Jack Russell Terrier Dog
Age at time: unknown
Weapon: canine teeth
Age at time: 60
Weapon: chair leg
Location details: On the road in a mobile home park in West Palm Beach, Palm Beach County, on Nov. 15, 2010
What happened: Andrew Schecter was jogging with his dog, a 15-pound Chihuahua/Jack Russell mix, when a Jack Russell terrier ran out of its yard and into the street. The loose dog jumped on Schecter's dog and the two animals, which were about the same size, began to fight. Schecter said he hit the attacking dog with a chair leg he carried for protection until it laid down in the street. Schecter then continued with his jog after yelling at the homeowner that she should keep her dog secured. Two witnesses, however, supported the story told by the dog's owner, Norma Valdez. Valdez said she was mowing her lawn when her dog ran out to the jogger and began sniffing his dog. When the two dogs began to fight, she said Schecter hit her dog repeatedly, even after it was on the ground. He then told Valdez, a Hispanic, that she did not belong in this country and that she did not obey the laws. Valdez's dog had a fractured skull and she told police she was unable to pay the $497.44 emergency vet bill.
The outcome: Schecter's public defender filed a motion for immunity based on "stand your ground." A judge denied the motion, saying "stand your ground" only provides immunity to those who use force "against a person rather than chattel or property." Schecter was found guilty by a jury in Oct. 2011. He was sentenced to 50 days in county jail and three years probation. He was also ordered to write a 250 word letter of apology to the dog owner and take an anger management class. According to the Palm Beach Post, "after four months of rehabilitation, the dog's wounds had healed and she eventually learned to walk again."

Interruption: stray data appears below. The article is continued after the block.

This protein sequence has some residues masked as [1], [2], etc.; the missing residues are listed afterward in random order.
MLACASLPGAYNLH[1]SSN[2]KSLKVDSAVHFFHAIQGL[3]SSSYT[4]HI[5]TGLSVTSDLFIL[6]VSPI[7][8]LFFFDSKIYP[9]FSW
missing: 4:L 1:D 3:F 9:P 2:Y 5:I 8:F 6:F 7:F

Investigating agency: Palm Beach County Sheriff
Case decision made by: Jury
Trayvon Martin’s death became controversial because circumstances leading up to the shooting cast doubt on who was to blame. The Tampa Bay Times reviewed other “stand your ground” cases for similar circumstances. The Times relied on available information, some of which may not tell the whole story. When the situation was unclear, that was noted.
Did the victim initiate the confrontation?
Was the victim armed?
Was the victim committing a crime that led to the confrontation?
Did the defendant pursue the victim?
Could the defendant have retreated to avoid the conflict?
Was the defendant on his or her property?
Did someone witness the attack?
Was there physical evidence?
Source: Eleventh Judicial Circuit Court, Miami-Dade County, May 13, 2011.
Source: Fifteenth Judicial Circuit Court, Palm Beach County, July 26, 2011.
Source: Fifteenth Judicial Circuit Court, Palm Beach County, Aug. 15, 2011.
Source: Miami-Dade County Clerk, May 13, 2011.
Source: Palm Beach County Sheriff's Office, Nov. 15, 2010.
Source: Palm Beach Post, Oct. 6, 2011. Link to original source
Case last updated: Aug. 10, 2013